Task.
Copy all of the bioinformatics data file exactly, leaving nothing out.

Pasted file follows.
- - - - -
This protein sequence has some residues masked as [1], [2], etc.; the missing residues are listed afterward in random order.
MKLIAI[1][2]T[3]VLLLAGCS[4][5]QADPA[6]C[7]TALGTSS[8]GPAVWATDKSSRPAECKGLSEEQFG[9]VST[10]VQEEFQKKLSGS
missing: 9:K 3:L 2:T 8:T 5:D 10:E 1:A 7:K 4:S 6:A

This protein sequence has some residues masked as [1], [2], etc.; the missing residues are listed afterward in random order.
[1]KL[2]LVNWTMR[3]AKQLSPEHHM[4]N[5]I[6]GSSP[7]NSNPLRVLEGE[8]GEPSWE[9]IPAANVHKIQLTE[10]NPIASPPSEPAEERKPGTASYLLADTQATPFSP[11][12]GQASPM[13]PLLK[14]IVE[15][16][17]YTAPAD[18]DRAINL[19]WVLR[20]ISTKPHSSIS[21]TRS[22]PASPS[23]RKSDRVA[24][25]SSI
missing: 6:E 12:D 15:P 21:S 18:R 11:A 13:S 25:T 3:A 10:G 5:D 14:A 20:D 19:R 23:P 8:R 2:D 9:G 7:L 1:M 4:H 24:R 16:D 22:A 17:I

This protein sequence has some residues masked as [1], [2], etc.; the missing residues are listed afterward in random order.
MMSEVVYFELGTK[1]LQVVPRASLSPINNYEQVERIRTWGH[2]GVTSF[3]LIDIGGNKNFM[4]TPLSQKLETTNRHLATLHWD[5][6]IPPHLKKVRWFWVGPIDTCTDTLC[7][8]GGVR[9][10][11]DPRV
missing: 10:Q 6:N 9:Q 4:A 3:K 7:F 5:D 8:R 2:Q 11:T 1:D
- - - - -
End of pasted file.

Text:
This protein sequence has some residues masked as [1], [2], etc.; the missing residues are listed afterward in random order.
MKLIAI[1][2]T[3]VLLLAGCS[4][5]QADPA[6]C[7]TALGTSS[8]GPAVWATDKSSRPAECKGLSEEQFG[9]VST[10]VQEEFQKKLSGS
missing: 9:K 3:L 2:T 8:T 5:D 10:E 1:A 7:K 4:S 6:A

This protein sequence has some residues masked as [1], [2], etc.; the missing residues are listed afterward in random order.
[1]KL[2]LVNWTMR[3]AKQLSPEHHM[4]N[5]I[6]GSSP[7]NSNPLRVLEGE[8]GEPSWE[9]IPAANVHKIQLTE[10]NPIASPPSEPAEERKPGTASYLLADTQATPFSP[11][12]GQASPM[13]PLLK[14]IVE[15][16][17]YTAPAD[18]DRAINL[19]WVLR[20]ISTKPHSSIS[21]TRS[22]PASPS[23]RKSDRVA[24][25]SSI
missing: 6:E 12:D 15:P 21:S 18:R 11:A 13:S 25:T 3:A 10:G 5:D 14:A 20:D 19:R 23:P 8:R 2:D 9:G 7:L 1:M 4:H 24:R 16:D 22:A 17:I

This protein sequence has some residues masked as [1], [2], etc.; the missing residues are listed afterward in random order.
MMSEVVYFELGTK[1]LQVVPRASLSPINNYEQVERIRTWGH[2]GVTSF[3]LIDIGGNKNFM[4]TPLSQKLETTNRHLATLHWD[5][6]IPPHLKKVRWFWVGPIDTCTDTLC[7][8]GGVR[9][10][11]DPRV
missing: 10:Q 6:N 9:Q 4:A 3:K 7:F 5:D 8:R 2:Q 11:T 1:D